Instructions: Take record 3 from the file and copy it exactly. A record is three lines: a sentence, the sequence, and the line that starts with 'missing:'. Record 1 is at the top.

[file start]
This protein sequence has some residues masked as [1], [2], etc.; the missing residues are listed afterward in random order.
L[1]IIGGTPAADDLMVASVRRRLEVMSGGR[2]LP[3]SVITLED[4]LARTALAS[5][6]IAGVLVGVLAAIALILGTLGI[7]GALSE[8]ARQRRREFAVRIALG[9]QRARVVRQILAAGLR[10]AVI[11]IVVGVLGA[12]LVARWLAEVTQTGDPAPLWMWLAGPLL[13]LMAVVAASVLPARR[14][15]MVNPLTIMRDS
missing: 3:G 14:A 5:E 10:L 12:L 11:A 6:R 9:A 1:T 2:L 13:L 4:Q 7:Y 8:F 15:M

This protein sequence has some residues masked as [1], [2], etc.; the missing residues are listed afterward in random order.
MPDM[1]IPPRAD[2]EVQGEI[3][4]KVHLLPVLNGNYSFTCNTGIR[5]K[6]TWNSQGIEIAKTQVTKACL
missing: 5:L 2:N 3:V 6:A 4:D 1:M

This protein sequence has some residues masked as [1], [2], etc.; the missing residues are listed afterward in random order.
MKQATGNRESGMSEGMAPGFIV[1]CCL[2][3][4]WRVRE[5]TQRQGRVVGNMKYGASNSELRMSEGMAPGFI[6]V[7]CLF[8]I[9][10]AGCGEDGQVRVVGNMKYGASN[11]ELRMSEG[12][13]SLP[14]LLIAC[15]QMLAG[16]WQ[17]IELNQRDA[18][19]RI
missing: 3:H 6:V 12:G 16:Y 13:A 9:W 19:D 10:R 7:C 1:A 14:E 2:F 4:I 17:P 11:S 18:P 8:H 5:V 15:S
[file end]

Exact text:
This protein sequence has some residues masked as [1], [2], etc.; the missing residues are listed afterward in random order.
MKQATGNRESGMSEGMAPGFIV[1]CCL[2][3][4]WRVRE[5]TQRQGRVVGNMKYGASNSELRMSEGMAPGFI[6]V[7]CLF[8]I[9][10]AGCGEDGQVRVVGNMKYGASN[11]ELRMSEG[12][13]SLP[14]LLIAC[15]QMLAG[16]WQ[17]IELNQRDA[18][19]RI
missing: 3:H 6:V 12:G 16:Y 13:A 9:W 19:D 10:R 7:C 1:A 14:E 2:F 4:I 17:P 11:S 18:P 8:H 5:V 15:S